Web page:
Corrections to the artical:Article on the certification of the wz-16.
The Civil Aviation Authority of China (CAAC) has certificated the WZ16 turboshaft that will power the AVIC AC352 7t multi-role helicopter.
The engine is based on the Safran Ardiden 3C that powers the Airbus Helicopters H175, on which the AC352 is based. It was jointly developed by Safran and the Aero Engine Corporation of China (AECC).
The news follows EASA’s certification of the Ardiden 3C in 2018.
Safran says that the WZ16 “is the first jointly-developed aero engine to be entirely certified by Chinese authorities.”
The specific AECC units involved in the work are Harbin Dongan Engine and Hunan Aerospace Propulsion Research Institute.
“Certification from Chinese authorities marks a major milestone for Safran Helicopter Engines and AECC” says Safran executive vice president Bruno Bellanger.
“It confirms that the WZ16 is now ready to operate in accordance with world-class Chinese safety and performance standards, thanks to an intensive maturation plan conducted by our partners. It is also a historic moment for the Chinese aerospace industry as it is the first-ever jointly-developed aero engine to be entirely CAAC certified, and a major step toward AC352 entry-into-service.”
The AC352 conducted its maiden flight in December 2016, and has been undergoing testing since then.
The WZ16/Ardiden 3C turboshaft falls in the 1,700-2,000shp range
1. According to Safran's web site
Ardiden 3C is WZ16, not one based on the other. This C variant of Ardiden 3 is a joint venture with China and ONLY used by China.
2. According to Airbus,The WZ-16 is fitted in the Chinese AC352, jointly developed by Avicopter with Airbus Helicopters. Known in the west as the Ardiden 3C, the engine has been jointly developed by Safran Helicopter Engines, CAPI and Dongan, parts of the new Aero Engine Corporation of China (AECC) consortium, in a partnership for both development and production.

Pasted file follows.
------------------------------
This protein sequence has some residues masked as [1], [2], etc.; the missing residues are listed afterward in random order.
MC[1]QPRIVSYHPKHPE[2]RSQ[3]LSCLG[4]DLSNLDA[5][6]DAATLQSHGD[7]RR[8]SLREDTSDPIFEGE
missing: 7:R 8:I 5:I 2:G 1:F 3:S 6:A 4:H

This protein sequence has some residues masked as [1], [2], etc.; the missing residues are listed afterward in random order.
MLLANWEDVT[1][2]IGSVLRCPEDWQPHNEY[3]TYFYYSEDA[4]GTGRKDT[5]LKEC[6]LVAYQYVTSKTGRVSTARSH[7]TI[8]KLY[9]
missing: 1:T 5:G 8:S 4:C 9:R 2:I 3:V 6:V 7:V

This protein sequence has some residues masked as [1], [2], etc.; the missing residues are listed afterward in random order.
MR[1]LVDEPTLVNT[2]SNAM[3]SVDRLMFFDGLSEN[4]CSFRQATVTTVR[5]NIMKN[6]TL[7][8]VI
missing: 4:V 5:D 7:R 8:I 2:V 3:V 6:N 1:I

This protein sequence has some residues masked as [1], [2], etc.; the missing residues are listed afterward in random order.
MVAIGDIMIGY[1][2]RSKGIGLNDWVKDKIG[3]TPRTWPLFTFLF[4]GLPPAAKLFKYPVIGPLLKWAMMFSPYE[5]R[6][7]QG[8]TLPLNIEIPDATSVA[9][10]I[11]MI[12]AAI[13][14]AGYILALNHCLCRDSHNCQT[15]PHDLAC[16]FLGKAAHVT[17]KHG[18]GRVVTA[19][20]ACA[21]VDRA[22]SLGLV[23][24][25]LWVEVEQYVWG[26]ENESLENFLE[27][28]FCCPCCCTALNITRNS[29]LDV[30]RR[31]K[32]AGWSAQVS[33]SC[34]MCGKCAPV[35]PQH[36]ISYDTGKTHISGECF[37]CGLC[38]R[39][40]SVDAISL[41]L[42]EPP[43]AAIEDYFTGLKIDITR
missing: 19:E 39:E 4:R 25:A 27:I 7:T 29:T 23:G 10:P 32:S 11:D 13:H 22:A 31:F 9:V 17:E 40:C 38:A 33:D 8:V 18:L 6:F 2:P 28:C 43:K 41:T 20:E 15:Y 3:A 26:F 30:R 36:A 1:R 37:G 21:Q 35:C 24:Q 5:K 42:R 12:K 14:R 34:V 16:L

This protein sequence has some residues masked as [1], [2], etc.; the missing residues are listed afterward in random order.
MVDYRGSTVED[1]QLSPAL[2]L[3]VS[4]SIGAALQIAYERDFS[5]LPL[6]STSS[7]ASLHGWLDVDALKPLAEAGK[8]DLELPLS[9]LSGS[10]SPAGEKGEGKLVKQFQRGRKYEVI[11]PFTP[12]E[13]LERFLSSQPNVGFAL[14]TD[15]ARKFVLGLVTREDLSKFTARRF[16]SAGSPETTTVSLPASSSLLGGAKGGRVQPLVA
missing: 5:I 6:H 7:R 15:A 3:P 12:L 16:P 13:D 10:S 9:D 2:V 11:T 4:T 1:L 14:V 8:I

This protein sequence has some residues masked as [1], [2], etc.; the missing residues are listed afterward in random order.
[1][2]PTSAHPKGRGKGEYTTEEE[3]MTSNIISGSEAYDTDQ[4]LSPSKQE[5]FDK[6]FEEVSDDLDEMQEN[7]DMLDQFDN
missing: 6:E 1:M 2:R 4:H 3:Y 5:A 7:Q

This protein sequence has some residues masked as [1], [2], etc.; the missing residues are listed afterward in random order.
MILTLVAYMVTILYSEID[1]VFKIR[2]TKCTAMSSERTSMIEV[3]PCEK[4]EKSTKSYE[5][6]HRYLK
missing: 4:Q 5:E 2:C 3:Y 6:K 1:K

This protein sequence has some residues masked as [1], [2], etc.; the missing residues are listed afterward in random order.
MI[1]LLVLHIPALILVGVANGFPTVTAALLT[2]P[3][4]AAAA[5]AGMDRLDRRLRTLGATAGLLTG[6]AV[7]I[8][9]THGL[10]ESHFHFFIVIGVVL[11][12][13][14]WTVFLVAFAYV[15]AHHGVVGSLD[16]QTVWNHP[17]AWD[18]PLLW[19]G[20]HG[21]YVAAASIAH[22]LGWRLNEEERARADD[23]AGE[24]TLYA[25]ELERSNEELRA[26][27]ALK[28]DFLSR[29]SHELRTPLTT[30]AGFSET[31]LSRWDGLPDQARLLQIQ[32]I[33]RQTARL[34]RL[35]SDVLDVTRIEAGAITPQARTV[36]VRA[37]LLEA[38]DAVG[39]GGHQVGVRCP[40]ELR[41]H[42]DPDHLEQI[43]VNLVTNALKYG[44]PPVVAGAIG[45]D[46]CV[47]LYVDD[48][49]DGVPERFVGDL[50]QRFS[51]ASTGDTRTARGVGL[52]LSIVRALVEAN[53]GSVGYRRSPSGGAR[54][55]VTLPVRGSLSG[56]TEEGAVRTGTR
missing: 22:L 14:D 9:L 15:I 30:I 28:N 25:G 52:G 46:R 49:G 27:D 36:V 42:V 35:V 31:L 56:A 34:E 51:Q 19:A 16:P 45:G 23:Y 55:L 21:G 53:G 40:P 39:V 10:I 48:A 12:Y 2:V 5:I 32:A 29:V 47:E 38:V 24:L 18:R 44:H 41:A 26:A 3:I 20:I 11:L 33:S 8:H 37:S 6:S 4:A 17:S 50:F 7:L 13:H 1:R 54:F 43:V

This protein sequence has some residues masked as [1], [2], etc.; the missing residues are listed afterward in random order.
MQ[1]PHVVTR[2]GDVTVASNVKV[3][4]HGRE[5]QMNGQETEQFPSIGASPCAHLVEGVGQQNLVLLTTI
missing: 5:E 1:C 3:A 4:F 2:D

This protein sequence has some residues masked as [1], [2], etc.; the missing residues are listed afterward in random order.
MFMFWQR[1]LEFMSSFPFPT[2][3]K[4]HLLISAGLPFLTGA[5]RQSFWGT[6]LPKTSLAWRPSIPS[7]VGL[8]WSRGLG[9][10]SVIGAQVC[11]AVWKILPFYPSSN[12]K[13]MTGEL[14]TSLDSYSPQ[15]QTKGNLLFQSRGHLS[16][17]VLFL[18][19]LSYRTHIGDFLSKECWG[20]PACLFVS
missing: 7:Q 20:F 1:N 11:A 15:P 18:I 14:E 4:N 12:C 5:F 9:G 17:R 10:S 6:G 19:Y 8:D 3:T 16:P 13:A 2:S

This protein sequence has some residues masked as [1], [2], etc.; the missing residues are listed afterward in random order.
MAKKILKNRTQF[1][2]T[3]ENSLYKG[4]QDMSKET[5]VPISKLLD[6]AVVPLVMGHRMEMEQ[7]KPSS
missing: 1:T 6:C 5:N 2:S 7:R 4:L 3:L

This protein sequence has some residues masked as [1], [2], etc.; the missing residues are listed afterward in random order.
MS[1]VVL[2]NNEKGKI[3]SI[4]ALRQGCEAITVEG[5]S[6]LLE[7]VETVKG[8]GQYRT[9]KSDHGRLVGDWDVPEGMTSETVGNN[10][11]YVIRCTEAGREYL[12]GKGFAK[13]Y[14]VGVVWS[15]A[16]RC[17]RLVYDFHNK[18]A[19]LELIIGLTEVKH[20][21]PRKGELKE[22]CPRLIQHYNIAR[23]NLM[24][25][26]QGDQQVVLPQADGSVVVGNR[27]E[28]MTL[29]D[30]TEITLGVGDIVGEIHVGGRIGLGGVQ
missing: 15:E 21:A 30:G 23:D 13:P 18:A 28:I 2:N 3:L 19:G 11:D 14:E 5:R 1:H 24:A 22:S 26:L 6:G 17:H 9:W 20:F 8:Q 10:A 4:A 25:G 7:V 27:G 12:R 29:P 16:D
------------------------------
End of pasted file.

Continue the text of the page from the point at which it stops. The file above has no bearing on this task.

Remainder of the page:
H175 uses Canadian Pratt & Whitney's PT6C 67E, not Safran's Ardiden
3. Like the engines, H175 (aka EC175) is NOT a base of AC352, but rather the Airbus designation of the same helicopter from the same program. The program is a joint venture from the very beginning primarily for China since 2005. In other words, there won't be H175 if there is no AC352 (aka Z-15).Powered by Pratt & Whitney Canada’s PT6 engine – the PT6C 67E – the H175 benefits from strong performance and large power reserves, which support efficiency and safety during take-off and landing, rig approach, hovering and hoisting.
The source of this is from the same website of the above article
Eurocopter is in talks with Chinese manufacturers to co-develop a new medium to heavy twin-turbine helicopter dubbed the EC175
Revealing the initiative at Heli-Expo, Eurocopter president Fabrice Bregier said the plan forms an important element of the helicopter maker's expansion strategy in China, as well as of its overall plans to compete with newer machines such as the Bell/Agusta AB139.